The days when Aubrey McClendon could almost single-handedly—it seemed—keep an arts organization afloat are sadly past. But the legacy of that storied patron of the arts will live on in a multitude of ways as we move forward.
One of the first beneficiaries of this new legacy is the Oklahoma City Ballet. In December of 2016, the company learned they could purchase McClendon’s former American Energy Partners Fitness Center for the staggeringly low price of $4.1 million. It’s a gorgeous space for dance, designed by esteemed expatriate Oklahoma architect Wade Scaramucci, who recently won Britain’s top prize for his firm’s work in London. In a move that showed the overall commitment of the company, board and community, the funds were raised in approximately six weeks, and the sale was completed in February.
Acquisition of the facility—now the Susan E. Brackett Dance Center—is the first phase of a three-phase project to consolidate physical locations and expand the ballet’s offerings, as well as position itself worldwide as a desirable location for dancers. Robert Mills, the company’s artistic director, compared professional dancers to professional athletes in terms of how facilities and opportunities attract them.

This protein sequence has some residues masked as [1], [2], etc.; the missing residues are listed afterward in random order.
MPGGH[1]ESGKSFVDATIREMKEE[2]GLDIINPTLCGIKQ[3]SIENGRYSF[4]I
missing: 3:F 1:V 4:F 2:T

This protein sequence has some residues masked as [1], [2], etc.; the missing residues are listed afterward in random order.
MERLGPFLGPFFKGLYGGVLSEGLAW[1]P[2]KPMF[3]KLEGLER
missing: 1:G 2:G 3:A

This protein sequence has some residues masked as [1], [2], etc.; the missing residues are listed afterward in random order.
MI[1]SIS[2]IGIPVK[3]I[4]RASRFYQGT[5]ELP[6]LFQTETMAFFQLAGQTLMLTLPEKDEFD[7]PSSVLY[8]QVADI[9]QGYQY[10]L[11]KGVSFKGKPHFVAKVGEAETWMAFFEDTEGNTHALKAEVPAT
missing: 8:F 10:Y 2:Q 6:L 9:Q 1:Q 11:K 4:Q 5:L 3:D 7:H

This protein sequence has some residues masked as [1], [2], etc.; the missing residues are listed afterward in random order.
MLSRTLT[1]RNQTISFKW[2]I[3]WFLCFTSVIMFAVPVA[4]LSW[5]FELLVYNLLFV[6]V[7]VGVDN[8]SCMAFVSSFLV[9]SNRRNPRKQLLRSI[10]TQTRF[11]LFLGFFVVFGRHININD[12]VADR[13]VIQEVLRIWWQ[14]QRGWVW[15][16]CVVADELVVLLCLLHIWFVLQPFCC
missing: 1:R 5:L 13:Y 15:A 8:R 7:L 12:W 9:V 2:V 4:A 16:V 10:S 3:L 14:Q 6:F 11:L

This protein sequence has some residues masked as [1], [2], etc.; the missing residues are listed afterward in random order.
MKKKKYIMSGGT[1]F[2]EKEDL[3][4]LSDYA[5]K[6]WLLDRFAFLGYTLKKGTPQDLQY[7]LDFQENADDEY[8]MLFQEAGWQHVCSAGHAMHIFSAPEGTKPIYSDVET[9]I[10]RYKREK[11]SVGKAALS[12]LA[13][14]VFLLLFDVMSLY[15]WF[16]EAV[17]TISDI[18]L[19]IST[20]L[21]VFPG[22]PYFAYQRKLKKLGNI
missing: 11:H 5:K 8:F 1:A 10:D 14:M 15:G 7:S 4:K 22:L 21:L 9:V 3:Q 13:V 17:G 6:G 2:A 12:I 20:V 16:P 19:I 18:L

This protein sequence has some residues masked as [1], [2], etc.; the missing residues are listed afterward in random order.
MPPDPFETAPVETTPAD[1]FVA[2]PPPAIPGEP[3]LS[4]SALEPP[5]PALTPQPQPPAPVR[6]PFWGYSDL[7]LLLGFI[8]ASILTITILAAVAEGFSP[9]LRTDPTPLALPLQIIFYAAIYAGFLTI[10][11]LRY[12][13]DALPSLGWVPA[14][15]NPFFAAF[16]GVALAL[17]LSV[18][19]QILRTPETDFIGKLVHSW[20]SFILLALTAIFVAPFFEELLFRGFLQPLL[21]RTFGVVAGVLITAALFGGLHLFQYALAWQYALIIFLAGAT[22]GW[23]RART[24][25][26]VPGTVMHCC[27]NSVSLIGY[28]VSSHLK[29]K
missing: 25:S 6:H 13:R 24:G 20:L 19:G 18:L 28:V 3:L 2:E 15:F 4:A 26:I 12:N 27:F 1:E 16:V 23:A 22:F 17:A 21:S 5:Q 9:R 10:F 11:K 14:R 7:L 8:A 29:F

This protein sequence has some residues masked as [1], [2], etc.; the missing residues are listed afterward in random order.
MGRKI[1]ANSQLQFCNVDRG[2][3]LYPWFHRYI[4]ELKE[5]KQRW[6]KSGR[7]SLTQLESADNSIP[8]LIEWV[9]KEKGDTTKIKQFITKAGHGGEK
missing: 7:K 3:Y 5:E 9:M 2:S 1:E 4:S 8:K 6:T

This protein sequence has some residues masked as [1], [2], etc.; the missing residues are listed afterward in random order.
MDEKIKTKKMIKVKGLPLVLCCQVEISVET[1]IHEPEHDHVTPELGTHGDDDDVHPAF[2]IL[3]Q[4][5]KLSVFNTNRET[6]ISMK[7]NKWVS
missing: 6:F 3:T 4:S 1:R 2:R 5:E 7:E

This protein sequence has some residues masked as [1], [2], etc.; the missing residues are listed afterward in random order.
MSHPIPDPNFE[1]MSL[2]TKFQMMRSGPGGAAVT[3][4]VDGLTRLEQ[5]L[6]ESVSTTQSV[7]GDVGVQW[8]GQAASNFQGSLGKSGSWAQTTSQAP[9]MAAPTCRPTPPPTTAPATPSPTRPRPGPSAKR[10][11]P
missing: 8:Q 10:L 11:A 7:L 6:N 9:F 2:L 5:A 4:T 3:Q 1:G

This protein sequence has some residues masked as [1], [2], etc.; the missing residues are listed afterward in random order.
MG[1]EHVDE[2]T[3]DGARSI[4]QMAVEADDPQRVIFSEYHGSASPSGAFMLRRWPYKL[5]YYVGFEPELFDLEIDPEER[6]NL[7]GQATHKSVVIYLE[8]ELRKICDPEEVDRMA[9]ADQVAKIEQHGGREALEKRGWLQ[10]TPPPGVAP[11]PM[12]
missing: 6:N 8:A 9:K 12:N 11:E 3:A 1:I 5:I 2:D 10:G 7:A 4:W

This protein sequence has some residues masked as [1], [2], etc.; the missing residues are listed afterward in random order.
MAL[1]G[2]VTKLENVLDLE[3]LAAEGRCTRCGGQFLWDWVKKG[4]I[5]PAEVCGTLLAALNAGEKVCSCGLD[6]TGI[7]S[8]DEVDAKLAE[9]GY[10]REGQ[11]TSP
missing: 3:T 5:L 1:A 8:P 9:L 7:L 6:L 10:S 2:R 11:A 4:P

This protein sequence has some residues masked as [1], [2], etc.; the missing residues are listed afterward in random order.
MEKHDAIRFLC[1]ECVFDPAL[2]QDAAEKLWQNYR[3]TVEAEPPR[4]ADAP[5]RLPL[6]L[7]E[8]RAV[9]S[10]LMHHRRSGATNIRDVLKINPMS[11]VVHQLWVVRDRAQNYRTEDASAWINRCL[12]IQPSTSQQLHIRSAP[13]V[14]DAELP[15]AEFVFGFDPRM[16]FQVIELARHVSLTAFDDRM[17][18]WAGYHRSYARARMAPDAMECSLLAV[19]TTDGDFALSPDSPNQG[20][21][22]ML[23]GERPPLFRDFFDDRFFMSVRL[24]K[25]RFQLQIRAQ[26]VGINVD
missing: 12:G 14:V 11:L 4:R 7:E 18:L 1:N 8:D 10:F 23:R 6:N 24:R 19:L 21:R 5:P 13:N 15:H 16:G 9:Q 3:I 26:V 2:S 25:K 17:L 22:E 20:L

“The recruiting process is very similar,” Mills said. “They look at the company, facilities, choreographer, performance space, and the quality of offerings. Also, just like professional athletes, they have a short window of time in which to perform, so they want as many performances as possible in that time.”
The 28,000-square- foot facility contains a shortened basketball court, and under the oversight of board member Jeff Blake—who is also the president of Gumerson Blake Design Build—the court is being converted into a practice floor that is 2.5 times the size of the Civic Center stage. As part of phase three, though, that practice floor will also become a theater for small productions, including modern dance and ballet.
“The theater will allow us to stage small performances—experimental, avant- garde, modern—without the worry of filling a 2,400-seat theatre like the Civic Center,” Mills said. “The theater will make it possible to offer more opportunities to our dancers, and we can use it to stage the end-of- year performances for our school.”
For the full story, pick up the Summer 2017 issue of Territory:OKC. For more on architect Wade Scaramucci, click here.